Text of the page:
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Inner city Brisbane property in demand

Brisbane’s inner city precinct will be the strongest performing sector in the Queensland capital’s property market in coming years, according to SPACE Property.

SPACE Property Managing Director Nick Penklis said the suburbs up to 10 kilometres from the CBD would always be the ones highest in demand, with an increasingly wider demographic looking to buy, including families.

“As an agency, the inner city has always been our focal point, and we have established a strong presence in the city’s inner west with our office in Paddington and new offices in Toowong and Ashgrove,” Mr Penklis said.

“These areas offer everything buyers want, with a great lifestyle, plenty of amenity including transport, and sought-after school catchment areas.”

SPACE Property also has an office in South Brisbane, and in recent months they’ve more than doubled their presence in Brisbane’s inner city, with the addition of three new offices – Toowong, Projects and Ashgrove.

The principal of the new SPACE Toowong office is Gabrielle Trickey, while SPACE Projects is headed up by Adam Gray and the SPACE Ashgrove principal is Michael Shean.

Mr Penklis said over the next 12 to 24 months they would look to add at least another five office to their stable, focusing on areas where they forsee growth in the short to medium term, such as Indooroopilly, Fortitude Valley, East Brisbane, Annerley, Alderley, Wilston and Ascot.

“Since plenty of growth has already occurred in the inner city with values edging higher, it might make sense that there would be stronger growth in Brisbane’s outer areas, however there is a wider range of buyers now wanting to get into the inner city, contributing to higher than ever demand levels,” said Mr Penklis.

“We know many young professionals and empty-nesters want to live in the inner city, but since we started selling property in Brisbane 16 years ago, the biggest change we have seen is that there are more families wanting to live in the inner city too, rather than moving to the middle-ring suburbs, as they once did.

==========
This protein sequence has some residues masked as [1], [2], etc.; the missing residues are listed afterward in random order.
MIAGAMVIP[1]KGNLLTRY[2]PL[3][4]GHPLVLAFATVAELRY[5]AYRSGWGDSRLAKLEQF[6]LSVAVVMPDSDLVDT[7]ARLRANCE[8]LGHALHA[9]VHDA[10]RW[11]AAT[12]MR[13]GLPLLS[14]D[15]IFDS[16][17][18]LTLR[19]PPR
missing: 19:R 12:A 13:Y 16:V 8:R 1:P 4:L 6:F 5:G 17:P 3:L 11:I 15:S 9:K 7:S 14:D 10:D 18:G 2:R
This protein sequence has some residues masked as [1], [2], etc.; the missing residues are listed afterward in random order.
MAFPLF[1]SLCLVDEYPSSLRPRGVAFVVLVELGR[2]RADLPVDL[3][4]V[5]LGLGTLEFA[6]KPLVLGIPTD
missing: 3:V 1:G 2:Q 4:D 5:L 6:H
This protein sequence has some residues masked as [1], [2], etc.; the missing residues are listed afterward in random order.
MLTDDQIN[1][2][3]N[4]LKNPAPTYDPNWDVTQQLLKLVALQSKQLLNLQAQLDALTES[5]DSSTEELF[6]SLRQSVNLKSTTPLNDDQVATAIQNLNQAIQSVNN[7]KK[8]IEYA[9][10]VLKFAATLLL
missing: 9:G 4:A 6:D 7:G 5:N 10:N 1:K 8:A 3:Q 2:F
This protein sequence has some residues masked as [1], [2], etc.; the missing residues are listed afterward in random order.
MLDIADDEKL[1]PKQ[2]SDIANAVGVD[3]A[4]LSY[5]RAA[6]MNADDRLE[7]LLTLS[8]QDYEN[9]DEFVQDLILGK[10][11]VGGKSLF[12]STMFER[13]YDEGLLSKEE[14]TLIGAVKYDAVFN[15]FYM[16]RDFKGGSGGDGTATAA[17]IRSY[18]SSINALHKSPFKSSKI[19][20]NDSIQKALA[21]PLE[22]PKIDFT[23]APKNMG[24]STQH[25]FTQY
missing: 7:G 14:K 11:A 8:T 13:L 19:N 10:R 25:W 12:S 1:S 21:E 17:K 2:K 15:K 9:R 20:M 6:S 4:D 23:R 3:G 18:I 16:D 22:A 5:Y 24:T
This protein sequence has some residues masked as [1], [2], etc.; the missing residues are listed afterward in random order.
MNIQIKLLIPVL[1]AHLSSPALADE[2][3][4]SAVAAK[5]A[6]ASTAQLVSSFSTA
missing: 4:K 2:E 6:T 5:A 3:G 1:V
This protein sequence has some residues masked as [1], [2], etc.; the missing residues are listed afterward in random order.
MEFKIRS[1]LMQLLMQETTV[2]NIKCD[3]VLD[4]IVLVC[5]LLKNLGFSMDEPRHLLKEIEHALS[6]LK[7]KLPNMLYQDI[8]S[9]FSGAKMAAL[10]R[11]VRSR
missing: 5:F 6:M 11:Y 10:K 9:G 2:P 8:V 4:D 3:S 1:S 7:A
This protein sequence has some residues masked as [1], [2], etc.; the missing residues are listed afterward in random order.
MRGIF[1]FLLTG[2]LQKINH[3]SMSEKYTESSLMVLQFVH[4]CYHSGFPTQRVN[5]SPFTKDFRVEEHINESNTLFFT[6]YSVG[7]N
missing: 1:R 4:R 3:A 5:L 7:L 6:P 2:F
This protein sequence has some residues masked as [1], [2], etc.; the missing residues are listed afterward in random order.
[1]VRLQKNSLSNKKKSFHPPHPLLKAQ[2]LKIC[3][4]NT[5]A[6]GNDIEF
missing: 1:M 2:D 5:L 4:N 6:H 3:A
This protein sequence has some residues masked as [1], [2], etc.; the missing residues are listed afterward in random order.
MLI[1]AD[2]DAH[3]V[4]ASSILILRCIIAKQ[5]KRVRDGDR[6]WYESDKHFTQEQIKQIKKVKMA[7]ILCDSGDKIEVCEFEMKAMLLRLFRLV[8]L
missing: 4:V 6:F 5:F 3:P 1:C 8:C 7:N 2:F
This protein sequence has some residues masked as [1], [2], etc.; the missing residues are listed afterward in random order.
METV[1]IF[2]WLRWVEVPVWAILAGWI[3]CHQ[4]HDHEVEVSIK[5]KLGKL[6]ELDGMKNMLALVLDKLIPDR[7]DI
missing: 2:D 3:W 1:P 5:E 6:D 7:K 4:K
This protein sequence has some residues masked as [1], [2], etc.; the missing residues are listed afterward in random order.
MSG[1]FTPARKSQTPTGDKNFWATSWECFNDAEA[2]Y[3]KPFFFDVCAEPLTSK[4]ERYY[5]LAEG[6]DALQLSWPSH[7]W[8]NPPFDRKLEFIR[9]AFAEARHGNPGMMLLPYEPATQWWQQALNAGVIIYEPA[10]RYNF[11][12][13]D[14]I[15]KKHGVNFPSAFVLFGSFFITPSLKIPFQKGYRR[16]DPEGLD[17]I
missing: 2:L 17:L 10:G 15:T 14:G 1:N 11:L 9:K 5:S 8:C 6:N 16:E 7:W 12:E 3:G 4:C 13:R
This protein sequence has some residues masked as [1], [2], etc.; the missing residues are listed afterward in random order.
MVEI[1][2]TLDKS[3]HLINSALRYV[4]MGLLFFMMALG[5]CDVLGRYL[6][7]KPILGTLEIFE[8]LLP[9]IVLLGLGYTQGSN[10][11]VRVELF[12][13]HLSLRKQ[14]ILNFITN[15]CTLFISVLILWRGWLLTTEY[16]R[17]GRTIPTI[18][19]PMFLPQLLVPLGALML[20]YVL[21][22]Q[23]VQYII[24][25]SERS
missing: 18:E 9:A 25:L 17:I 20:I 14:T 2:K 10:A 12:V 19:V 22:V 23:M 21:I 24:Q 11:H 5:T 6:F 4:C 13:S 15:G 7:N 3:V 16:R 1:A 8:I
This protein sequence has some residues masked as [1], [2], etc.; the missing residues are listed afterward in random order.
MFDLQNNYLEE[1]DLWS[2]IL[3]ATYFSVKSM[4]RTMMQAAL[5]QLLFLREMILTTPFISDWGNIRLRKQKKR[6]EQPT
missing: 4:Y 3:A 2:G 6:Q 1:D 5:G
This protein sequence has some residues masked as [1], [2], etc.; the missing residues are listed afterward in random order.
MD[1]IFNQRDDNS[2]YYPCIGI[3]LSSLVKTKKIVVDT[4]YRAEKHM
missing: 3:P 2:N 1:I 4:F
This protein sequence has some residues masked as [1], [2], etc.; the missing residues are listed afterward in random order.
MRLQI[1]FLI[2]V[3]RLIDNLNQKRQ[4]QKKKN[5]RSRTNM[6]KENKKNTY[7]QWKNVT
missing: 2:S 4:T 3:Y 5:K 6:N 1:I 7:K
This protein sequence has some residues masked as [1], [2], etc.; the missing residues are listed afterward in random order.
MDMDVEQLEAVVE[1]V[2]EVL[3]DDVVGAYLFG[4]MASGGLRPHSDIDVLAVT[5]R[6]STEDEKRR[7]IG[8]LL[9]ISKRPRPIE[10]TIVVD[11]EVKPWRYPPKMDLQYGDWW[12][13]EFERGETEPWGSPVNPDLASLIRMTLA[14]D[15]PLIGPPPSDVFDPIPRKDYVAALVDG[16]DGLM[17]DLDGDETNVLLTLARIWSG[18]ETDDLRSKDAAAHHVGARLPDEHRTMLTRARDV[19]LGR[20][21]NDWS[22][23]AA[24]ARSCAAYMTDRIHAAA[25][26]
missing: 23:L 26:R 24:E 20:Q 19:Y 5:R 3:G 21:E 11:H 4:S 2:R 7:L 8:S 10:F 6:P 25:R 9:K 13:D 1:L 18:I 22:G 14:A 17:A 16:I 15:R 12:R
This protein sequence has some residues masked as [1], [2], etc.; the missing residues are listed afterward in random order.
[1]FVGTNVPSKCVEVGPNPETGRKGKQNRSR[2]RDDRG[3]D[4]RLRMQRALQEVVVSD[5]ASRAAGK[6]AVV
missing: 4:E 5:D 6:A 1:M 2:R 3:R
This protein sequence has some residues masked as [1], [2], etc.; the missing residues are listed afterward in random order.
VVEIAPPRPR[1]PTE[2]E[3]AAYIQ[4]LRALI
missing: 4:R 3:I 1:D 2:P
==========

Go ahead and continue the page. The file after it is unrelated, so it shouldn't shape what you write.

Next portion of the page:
“The family buyer factor is growing, with education, lifestyle and convenience underpinning the demand, particularly with traffic congestion continuing to worsen in Brisbane leading to longer and more expensive commutes.”

“They often buy cottages to raise the house, or add an extra bedroom to accommodate a growing family.

“It has been an enormous shift in demographics in the market; I’d say the number of family buyers has at least tripled over the past decade.”

Mr Penklis said activity in the Brisbane market had picked up significantly since the Federal Election, and would only strengthen further due to the city’s fundamentals.

“Confidence has absolutely returned to the market; we have seen at least a 25 per cent rise in turnouts at open homes for both sales and rentals,” he said.

“Brisbane’s future will be underpinned by the amazing infrastructure in the pipeline. Once all the promised infrastructure comes out of the ground, the city’s lifestyle will change for the better fairly quickly.”

Mr Penklis said that with steady and consistent growth without the fluctuations of southern markets, Brisbane was a safe bet for buyers.

“Brisbanites have always been a conservative bunch, and the city has a difference pace to Sydney, so I don’t think future growth will be explosive, but there could be a cultural change that sees buyers take action more quickly and extend their budgets further,” he predicted.

“Land prices are continuing to rise and it’s not getting any cheaper to build, so it’s no use for buyers to sit on the fence and waiting for something to drop, as it’s not going to happen. The only way it will go is up.”

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